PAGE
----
It is understandably assumed by many in higher education that the international students who are best prepared to flourish at university are those who have already studied in the host country.
For example, many international students in the UK previously studied at UK boarding schools, language schools and day schools, sometimes for several years. But recent research conducted by the UKI Forum suggests that even in these cases, the transition to university is often far from seamless.
The forum, set up by UK Education Guide, BSA Group and the universities of Exeter and Sheffield, has found that, in reality, international students already in the UK (known as UKI students) face similar challenges to those confronting students arriving at fresher’s week directly from their home countries.
When asked which aspects of moving to university they were most worried about, the most popular answer among the 165 16- to 18- year-old UKI students who responded to our two surveys was “learning at degree level”. Respondents to our first survey, conducted in September, highlighted concerns about English competency in particular. As one put it, they would welcome “reassurance that if you are studying at school in English today then you will have a good enough level in English to cope with university.”
Respondents to our second questionnaire, carried out in March, saw their biggest academic challenge as “being able to show critical reasoning to gain high grades at university”, followed by “being able to engage in debate with other students in tutorials and seminars”. These issues, too, are usually more associated with international students entering the UK to start degree programmes.
There are many courses that prepare international students for university study in the UK, but there seems to be a real need for further practical training that bridges school- and university-style educations. There is a definite role for universities to play in encouraging faculty to visit schools and explain in specific terms how learning at degree level will be very different to studying for the International Baccalaureate or A levels. Taylor Wearne, regional manager at Exeter, even suggests going so far as providing students with “examples of how an A* A-level essay looks very different from a highly graded first-year degree essay, how to present extended research from many more sources and how to evidence advanced critical thinking.”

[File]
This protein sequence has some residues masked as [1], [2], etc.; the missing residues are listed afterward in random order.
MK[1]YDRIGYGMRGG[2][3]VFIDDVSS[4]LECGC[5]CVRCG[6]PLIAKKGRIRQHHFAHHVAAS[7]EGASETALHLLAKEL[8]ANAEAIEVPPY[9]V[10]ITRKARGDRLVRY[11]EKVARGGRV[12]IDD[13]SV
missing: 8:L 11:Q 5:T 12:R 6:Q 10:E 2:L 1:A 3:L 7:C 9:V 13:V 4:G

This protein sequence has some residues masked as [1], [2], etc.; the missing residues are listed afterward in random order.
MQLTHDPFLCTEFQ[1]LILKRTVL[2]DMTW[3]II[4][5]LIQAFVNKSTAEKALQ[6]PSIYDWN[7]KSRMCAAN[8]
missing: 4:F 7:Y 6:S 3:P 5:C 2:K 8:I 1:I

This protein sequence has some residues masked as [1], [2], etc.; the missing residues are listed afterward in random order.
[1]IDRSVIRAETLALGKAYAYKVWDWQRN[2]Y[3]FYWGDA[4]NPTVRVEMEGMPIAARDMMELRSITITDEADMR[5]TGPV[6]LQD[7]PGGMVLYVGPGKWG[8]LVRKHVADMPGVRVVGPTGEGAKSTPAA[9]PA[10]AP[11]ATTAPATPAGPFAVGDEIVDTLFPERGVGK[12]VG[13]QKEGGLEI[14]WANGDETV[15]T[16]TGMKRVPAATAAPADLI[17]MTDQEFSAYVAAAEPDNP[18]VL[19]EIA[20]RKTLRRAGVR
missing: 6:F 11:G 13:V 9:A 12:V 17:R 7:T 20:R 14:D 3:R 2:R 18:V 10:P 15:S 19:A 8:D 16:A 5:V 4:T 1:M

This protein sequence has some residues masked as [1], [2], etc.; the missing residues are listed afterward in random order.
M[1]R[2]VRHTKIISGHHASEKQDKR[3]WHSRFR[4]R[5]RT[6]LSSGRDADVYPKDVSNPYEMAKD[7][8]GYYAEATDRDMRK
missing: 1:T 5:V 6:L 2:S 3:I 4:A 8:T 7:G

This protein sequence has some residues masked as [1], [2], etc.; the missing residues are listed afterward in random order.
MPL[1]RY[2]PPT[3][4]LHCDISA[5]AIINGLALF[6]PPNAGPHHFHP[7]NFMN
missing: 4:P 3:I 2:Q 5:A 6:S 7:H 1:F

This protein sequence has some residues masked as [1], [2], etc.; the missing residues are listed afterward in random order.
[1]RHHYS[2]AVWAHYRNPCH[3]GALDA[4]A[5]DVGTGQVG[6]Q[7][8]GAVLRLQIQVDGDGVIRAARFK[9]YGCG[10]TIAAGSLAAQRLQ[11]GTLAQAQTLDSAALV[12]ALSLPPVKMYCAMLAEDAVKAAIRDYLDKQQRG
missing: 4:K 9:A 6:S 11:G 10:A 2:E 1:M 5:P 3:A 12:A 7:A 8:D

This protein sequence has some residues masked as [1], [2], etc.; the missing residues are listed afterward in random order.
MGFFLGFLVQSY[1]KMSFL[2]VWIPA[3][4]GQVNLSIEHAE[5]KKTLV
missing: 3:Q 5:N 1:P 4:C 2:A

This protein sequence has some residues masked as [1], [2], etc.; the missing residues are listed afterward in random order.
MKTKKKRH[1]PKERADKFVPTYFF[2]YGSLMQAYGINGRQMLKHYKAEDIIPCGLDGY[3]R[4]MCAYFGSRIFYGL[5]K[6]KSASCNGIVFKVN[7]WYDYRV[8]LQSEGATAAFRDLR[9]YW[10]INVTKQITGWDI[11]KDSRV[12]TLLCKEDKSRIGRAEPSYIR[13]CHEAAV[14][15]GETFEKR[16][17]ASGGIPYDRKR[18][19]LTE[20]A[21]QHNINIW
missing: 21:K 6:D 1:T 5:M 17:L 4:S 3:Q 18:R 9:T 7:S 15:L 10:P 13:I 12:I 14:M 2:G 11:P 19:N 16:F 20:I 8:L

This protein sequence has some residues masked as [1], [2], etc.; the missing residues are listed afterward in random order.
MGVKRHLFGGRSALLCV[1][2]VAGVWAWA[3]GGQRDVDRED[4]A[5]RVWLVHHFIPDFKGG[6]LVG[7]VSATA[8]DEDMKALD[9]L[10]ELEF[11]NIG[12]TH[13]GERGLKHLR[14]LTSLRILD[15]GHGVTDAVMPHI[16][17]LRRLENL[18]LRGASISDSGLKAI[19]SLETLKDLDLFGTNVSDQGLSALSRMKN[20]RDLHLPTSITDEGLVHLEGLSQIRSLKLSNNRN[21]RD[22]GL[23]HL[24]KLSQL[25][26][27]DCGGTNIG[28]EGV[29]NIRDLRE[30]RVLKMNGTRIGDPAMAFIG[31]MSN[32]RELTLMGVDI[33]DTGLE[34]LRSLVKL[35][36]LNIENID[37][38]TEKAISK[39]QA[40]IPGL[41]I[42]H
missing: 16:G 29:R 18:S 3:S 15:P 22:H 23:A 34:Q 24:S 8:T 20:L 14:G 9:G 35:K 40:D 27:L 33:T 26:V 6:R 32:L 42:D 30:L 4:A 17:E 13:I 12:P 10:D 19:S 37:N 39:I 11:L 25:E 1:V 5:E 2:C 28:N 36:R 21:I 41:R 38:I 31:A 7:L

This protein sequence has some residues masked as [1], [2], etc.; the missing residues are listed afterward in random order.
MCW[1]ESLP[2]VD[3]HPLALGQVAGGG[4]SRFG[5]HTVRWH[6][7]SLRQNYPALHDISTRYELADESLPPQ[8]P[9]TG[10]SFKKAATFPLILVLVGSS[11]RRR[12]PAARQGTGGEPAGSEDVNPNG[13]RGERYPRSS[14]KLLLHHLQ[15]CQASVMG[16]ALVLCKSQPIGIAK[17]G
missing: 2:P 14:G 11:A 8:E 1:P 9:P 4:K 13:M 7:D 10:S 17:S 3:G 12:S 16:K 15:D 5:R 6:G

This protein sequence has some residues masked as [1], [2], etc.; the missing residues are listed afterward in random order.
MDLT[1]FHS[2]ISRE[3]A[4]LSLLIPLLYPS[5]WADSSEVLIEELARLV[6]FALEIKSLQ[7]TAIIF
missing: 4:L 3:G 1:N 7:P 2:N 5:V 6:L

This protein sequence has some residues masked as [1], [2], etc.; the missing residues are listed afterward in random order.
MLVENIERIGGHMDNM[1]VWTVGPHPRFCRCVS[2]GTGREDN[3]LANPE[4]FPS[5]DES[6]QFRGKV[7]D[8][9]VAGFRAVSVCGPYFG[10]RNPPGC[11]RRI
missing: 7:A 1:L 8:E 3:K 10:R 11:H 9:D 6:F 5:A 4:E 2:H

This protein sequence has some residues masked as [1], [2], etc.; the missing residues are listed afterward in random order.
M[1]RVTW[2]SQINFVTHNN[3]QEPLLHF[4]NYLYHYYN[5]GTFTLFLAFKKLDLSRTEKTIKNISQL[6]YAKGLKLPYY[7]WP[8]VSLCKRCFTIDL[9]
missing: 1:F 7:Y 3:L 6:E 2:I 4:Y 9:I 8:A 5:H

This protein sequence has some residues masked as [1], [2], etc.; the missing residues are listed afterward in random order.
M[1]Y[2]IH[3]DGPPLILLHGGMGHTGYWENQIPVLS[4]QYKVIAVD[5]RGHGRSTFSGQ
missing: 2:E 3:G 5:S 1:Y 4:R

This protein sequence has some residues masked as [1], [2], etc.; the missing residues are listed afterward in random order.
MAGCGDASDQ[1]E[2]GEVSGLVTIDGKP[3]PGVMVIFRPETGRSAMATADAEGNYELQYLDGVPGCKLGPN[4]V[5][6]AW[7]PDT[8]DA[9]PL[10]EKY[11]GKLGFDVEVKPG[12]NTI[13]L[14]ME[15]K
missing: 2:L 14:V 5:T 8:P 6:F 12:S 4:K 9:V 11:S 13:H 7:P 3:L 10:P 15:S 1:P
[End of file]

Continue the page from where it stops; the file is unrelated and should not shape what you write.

However, on the last point, the terminology around critical thinking needs to be much more consistent and culturally sensitive to allow students from all nationalities to fully embrace it. For example, Eastern cultures recognise a more Confucian style of evaluation and feel more comfortable with a “kaizen” approach: continuous improvement, as opposed to a burn-the-house-down-style of critique. There is no reason why the output in terms of quality or academic rigour should be lessened by such a change in terminology.
Another major concern of UKI students is “picking the wrong degree”. And, asked what would help them most with making decisions about going to university, the most popular answer among our respondents was “more general advice about how to select the university that is right for me”.
Even though they are already in the country, UKI students, like international students generally, do not get a lot of opportunity to visit multiple institutions because they do not have parents on hand to drive them around – even when we aren’t in the midst of a pandemic. So while universities typically focus on explaining the merits of their own institutions at recruitment fairs and campus visits, those institutions that receive the warmest response from UKI students may be those that take a step back and make more helpful and informative presentations about what they can and can’t offer compared with other institutions.
Providing information about the local area is also important. As one of our respondents put it, “I’d like to know more about the country and how to live in it. As an impressionable international student, I need to figure out a place where I can stay at; things like that. I’d appreciate if schools and unis had more extracurricular classes on how to live outside of school.”
As Joe Doherty, student recruitment officer at Sheffield says, “Conducting further research into the specific needs of UKI students is vital to help us better connect with them and meet their needs”. Doing so may well increase recruitment of such students. But, more importantly, it will help UKI students make better-informed decisions and benefit as much as possible from their UK university educations.
Pat Moores is founder and director of the UK Education Guide.
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